Retired Judge Patricia Wald, 75, joined the president's intelligence commission
after a legal career that included serving on the U.S. Circuit Court of
Appeals for the District of Columbia and International Criminal Tribunal
for the former Yugoslavia.
Wald, considered a liberal Democrat, served as assistant U.S. attorney general
for legislative affairs during much of the Carter administration, until President
Carter appointed her to the U.S. Court of Appeals for the D.C. Circuit in 1979.
She was the first woman to serve on the appeals court and was its chief judge
from 1986 to 1991.
In March 1998, she crossed paths with fellow commissioner and Circuit Court
Judge Laurence Silberman when she replaced Silberman after he recused himself
due to a conflict of interest on a three-judge panel hearing Microsoft's appeal
against the Department of Justice.
In 1999, she retired from the federal appeals court and spent two years in
The Hague as a judge of the International Criminal Tribunal for the former
She has been a vocal supporter of the International Criminal Court and has
criticized the Bush administration's withdrawal from that body.
Wald also served as chairwoman of the Open Society Criminal Justice Initiative,
a program sponsored by wealthy financier and philanthropist George Soros, and
resigned from the board position in February 2004.
Wald's recent work has focused primarily on international law, leaving many
to wonder about her lack of experience in intelligence matters. However, other
pundits say her lack of experience in intelligence will prove to be an asset
to the panel's mission.
New York Times columnist
David Brooks, speaking on the NewsHour in February 2004, welcomed Wald's
the commission had "smart independent
people who could take a look at not only the intelligence and the details but
the way people in the intelligence community think and who aren't part of that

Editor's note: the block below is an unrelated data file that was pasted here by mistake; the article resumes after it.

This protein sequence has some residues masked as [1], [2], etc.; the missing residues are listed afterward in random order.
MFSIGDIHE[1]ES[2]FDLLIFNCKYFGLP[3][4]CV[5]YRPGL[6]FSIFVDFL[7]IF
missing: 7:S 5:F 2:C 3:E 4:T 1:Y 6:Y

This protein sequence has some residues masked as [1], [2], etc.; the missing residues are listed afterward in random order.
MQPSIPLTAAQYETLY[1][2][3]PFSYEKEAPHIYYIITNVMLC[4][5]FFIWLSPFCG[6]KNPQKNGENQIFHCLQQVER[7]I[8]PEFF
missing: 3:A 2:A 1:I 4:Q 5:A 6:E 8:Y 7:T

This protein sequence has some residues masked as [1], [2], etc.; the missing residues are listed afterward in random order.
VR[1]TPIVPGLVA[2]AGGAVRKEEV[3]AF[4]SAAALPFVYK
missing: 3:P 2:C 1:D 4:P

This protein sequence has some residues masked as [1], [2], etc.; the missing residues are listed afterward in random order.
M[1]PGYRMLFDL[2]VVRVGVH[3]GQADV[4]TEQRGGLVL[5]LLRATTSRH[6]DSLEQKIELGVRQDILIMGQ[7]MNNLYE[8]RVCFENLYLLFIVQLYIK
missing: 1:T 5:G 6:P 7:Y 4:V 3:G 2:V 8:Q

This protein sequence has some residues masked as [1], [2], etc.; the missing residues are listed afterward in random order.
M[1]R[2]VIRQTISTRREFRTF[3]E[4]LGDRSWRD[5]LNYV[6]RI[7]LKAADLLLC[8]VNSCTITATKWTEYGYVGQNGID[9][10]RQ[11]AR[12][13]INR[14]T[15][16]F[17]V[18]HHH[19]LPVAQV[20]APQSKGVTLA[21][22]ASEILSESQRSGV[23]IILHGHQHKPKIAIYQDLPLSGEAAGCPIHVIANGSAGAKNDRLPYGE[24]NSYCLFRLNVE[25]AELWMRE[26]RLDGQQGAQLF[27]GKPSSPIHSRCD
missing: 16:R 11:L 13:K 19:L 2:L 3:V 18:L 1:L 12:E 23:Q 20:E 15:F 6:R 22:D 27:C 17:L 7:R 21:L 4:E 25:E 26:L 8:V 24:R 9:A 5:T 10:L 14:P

... mentality that really is endemic to the intelligence community."
Wald's views diverge from
those of the Bush administration on a number of legal matters, including
trial of Saddam Hussein. Commenting
on how the trial should be handled, Wald told CBS News that "the Iraqi
tribunal should be operated like an international court. ... The worst possibility
would be a truly Iraqi body with Iraqi jurists and purely American advisers."
"If international jurists are not involved, and I mean across the board,
not just Americans, they run the risk of compromising their credibility," said
Wald, who, along with other international legal experts, examined the statute
of the Iraqi Special Tribunal in December 2003.
Wald graduated from Connecticut
College for Women in 1948 and Yale Law School in 1951. She has been honored
with awards from many groups, including the International
Human Rights Law Group, the Environmental Law Institute and the Washington
Lawyers’ Committee for Civil Rights and Urban Affairs.
She is married to Robert
Wald, a partner with Nussbaum & Wald in Washington,
D.C. They have five children.
Compiled by Karyn Schwartz for the Online NewsHour